First committee meeting This must be held within six months after passing Prelims (or before the December holiday break for students who take prelims in the Spring). The student should prepare a written proposal describing a potential line of dissertation research. This need not be a formal proposal in NIH style (as was prepared for Prelims) and it is not intended to be the final proposal, because the committee can help provide valuable input for developing the research plan. The proposal should contain a hypothesis and specific aims, sufficient background and preliminary data to justify the work, and a general outline of the experimental plan to accomplish the aims. Although the format and length will vary depending on the student and the project, 4 or 5 pages should generally be sufficient. The proposal should be distributed to the committee one week before the meeting to allow time for committee members to digest the information. The student should begin the meeting with an oral presentation describing the proposal and pertinent research conducted thus far (PowerPoint encouraged). This is followed by discussion and suggestions from committee members, and ultimately committee members expressing their view as to whether the proposed research would be sufficient for obtaining the Ph.D. Ideally, the meeting should end by setting the goals to be accomplished prior to the next meeting and the approximate time of the next meeting. The chair of the committee should prepare a written report of the meeting (see below).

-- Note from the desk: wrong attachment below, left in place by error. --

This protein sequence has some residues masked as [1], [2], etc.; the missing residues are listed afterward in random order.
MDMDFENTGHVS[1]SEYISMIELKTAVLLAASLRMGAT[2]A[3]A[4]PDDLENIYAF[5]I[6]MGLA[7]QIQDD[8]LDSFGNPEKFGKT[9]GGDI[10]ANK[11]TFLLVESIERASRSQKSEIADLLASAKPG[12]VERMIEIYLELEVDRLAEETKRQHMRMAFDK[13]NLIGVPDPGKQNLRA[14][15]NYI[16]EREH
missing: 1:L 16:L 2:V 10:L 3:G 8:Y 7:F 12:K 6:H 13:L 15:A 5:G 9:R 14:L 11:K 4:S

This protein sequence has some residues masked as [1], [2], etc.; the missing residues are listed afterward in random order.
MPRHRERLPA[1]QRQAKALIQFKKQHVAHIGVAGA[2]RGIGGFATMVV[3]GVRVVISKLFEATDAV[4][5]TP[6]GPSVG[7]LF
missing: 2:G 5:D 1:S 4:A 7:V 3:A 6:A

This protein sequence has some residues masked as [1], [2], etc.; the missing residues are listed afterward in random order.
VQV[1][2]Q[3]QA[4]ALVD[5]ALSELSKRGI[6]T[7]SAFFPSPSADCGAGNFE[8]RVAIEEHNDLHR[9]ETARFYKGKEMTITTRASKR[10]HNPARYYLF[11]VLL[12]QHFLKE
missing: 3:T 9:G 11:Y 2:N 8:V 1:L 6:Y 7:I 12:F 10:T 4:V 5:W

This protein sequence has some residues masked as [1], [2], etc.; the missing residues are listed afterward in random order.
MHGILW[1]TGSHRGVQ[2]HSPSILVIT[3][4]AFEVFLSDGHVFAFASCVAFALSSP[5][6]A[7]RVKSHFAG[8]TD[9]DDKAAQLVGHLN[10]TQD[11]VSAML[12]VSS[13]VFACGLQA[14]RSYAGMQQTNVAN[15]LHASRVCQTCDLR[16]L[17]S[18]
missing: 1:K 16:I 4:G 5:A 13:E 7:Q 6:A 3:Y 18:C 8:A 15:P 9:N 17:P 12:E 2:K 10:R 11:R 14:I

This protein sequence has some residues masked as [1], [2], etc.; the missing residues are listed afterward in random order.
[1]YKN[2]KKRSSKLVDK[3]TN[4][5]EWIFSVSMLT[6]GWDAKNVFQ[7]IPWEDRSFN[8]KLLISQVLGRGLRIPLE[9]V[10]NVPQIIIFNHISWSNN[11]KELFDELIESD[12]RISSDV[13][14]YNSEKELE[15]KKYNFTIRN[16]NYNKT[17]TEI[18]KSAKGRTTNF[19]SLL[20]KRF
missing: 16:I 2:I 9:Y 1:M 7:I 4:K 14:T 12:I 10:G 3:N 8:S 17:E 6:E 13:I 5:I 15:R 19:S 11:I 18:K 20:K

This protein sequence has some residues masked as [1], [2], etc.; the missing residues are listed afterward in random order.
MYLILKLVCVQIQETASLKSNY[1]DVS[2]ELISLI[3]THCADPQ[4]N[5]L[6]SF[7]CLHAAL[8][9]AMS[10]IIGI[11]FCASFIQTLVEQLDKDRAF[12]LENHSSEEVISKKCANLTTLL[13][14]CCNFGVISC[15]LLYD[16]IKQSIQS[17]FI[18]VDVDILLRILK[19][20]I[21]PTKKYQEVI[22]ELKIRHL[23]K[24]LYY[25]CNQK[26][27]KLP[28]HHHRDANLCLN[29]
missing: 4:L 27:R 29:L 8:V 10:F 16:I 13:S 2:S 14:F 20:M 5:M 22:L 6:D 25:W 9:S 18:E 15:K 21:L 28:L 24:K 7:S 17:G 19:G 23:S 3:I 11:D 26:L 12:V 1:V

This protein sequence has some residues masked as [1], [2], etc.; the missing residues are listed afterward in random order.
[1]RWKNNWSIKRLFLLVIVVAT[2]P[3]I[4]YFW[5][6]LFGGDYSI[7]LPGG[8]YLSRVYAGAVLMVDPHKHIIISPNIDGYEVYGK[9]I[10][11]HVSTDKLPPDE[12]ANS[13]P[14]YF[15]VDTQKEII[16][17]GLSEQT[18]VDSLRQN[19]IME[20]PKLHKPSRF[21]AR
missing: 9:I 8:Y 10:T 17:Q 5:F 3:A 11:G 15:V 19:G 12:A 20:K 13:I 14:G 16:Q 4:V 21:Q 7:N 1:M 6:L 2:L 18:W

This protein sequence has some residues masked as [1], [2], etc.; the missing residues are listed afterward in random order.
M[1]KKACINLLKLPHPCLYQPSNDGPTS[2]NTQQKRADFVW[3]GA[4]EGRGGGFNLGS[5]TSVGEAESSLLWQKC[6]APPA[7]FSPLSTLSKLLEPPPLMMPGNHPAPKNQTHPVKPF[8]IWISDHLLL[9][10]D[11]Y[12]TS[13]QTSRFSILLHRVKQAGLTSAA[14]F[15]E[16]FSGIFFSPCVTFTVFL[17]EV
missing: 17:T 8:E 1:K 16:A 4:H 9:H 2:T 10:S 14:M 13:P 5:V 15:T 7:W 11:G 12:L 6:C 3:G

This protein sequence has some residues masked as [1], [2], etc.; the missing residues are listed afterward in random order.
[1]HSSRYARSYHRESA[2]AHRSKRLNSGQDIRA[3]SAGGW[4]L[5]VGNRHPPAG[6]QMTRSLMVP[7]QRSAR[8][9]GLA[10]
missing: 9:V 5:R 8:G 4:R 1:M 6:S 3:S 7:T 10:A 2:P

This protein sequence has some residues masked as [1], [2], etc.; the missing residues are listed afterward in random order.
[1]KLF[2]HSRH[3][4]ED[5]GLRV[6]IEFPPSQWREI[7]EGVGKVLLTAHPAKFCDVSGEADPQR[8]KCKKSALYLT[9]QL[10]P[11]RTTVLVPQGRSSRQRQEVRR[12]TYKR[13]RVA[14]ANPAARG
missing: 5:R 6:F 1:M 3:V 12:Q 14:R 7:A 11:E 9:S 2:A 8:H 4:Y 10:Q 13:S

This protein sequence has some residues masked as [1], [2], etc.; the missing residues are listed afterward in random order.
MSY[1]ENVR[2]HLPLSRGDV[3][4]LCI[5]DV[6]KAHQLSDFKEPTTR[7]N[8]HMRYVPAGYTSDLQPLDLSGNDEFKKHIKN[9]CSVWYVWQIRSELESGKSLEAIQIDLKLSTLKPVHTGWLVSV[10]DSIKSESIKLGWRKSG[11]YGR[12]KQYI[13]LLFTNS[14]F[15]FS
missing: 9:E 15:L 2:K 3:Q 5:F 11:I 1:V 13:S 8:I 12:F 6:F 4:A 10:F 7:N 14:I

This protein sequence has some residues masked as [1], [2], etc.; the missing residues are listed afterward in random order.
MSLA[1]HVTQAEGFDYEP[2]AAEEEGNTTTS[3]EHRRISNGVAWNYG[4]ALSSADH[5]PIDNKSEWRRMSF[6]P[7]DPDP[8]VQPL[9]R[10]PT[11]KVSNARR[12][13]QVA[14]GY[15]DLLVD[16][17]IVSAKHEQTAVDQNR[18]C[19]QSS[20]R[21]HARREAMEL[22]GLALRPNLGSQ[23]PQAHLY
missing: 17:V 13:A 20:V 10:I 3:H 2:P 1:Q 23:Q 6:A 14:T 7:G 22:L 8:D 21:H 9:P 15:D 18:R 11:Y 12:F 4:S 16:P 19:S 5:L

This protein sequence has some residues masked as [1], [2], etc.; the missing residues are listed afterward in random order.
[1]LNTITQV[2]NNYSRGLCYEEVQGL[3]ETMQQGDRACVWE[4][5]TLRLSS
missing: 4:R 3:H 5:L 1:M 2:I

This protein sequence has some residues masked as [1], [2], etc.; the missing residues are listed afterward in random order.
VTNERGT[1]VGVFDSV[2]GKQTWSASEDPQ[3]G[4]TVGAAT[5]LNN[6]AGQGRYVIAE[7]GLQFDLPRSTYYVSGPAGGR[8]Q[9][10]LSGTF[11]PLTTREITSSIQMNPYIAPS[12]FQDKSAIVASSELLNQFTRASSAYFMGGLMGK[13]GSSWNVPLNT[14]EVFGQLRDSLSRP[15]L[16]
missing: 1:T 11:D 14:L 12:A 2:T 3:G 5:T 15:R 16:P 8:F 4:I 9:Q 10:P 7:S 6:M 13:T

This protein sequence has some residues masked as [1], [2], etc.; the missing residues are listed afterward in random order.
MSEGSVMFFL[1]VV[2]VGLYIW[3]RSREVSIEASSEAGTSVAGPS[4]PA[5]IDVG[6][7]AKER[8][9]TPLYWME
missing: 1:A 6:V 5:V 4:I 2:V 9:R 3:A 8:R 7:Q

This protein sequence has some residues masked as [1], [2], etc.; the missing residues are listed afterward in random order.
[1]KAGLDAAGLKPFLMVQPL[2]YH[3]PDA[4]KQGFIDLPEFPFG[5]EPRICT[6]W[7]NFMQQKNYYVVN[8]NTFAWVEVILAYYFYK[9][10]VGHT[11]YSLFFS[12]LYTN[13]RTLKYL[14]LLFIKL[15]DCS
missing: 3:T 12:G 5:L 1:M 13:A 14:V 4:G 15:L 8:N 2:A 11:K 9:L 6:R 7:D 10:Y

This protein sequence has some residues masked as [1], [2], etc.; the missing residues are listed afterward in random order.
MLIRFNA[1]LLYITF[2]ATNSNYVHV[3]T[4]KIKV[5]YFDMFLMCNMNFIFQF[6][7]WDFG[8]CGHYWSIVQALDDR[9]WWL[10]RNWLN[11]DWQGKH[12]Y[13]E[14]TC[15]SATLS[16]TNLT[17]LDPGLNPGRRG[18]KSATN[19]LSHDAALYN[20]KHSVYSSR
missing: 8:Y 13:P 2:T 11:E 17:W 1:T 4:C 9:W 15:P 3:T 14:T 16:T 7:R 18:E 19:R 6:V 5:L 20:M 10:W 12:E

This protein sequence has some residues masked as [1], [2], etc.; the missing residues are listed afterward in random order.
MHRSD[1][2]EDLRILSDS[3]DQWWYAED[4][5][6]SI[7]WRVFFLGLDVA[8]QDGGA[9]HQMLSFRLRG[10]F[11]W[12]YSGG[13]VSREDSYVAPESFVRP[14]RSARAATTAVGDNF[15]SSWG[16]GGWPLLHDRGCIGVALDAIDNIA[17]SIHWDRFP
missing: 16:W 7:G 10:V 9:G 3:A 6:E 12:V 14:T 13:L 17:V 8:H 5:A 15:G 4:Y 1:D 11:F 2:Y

Subsequent committee meetings Subsequent committee meetings should be held at least once a year, more frequently if considered desirable by the student, mentor, or committee. The goal of these meetings is for the student to present progress and for the committee to provide input to the student and mentor as to whether satisfactory progress is being made, if the student is on course, and ultimately to help the student and mentor decide when sufficient research has been conducted for writing the Ph.D. dissertation. One week prior to the meeting, the student should distribute to the committee a progress report that includes the hypothesis and specific aims (updated as needed from the original proposal) and research findings and interpretations obtained since the last meeting. It would be helpful for the student to indicate in this report his/her publications, abstracts and presentations relevant to the dissertation research. The student should begin the meeting with an oral presentation (PowerPoint recommended) reviewing the material in the progress report. This should be followed by a discussion and suggestions from the committee. The meeting should end by discussing next steps, goals and setting an approximate date for the next meeting.